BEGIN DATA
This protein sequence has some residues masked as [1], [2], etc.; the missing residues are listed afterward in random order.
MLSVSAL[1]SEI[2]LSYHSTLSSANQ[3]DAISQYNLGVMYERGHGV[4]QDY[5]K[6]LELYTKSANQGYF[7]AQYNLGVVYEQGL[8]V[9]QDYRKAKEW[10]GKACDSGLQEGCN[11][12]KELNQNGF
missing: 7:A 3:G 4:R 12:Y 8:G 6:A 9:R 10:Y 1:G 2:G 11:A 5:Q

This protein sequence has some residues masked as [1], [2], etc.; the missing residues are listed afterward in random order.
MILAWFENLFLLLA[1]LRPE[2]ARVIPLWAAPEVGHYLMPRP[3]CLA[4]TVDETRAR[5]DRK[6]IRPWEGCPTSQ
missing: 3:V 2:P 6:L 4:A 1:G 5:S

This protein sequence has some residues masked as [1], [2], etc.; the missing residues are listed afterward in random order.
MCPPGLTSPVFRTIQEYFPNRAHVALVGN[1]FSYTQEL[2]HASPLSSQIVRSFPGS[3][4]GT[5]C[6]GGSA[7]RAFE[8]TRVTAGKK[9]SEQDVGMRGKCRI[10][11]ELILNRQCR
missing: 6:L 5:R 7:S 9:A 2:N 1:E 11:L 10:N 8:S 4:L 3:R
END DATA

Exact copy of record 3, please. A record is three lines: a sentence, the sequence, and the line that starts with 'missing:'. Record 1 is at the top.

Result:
This protein sequence has some residues masked as [1], [2], etc.; the missing residues are listed afterward in random order.
MCPPGLTSPVFRTIQEYFPNRAHVALVGN[1]FSYTQEL[2]HASPLSSQIVRSFPGS[3][4]GT[5]C[6]GGSA[7]RAFE[8]TRVTAGKK[9]SEQDVGMRGKCRI[10][11]ELILNRQCR
missing: 6:L 5:R 7:S 9:A 2:N 1:E 11:L 10:N 8:S 4:L 3:R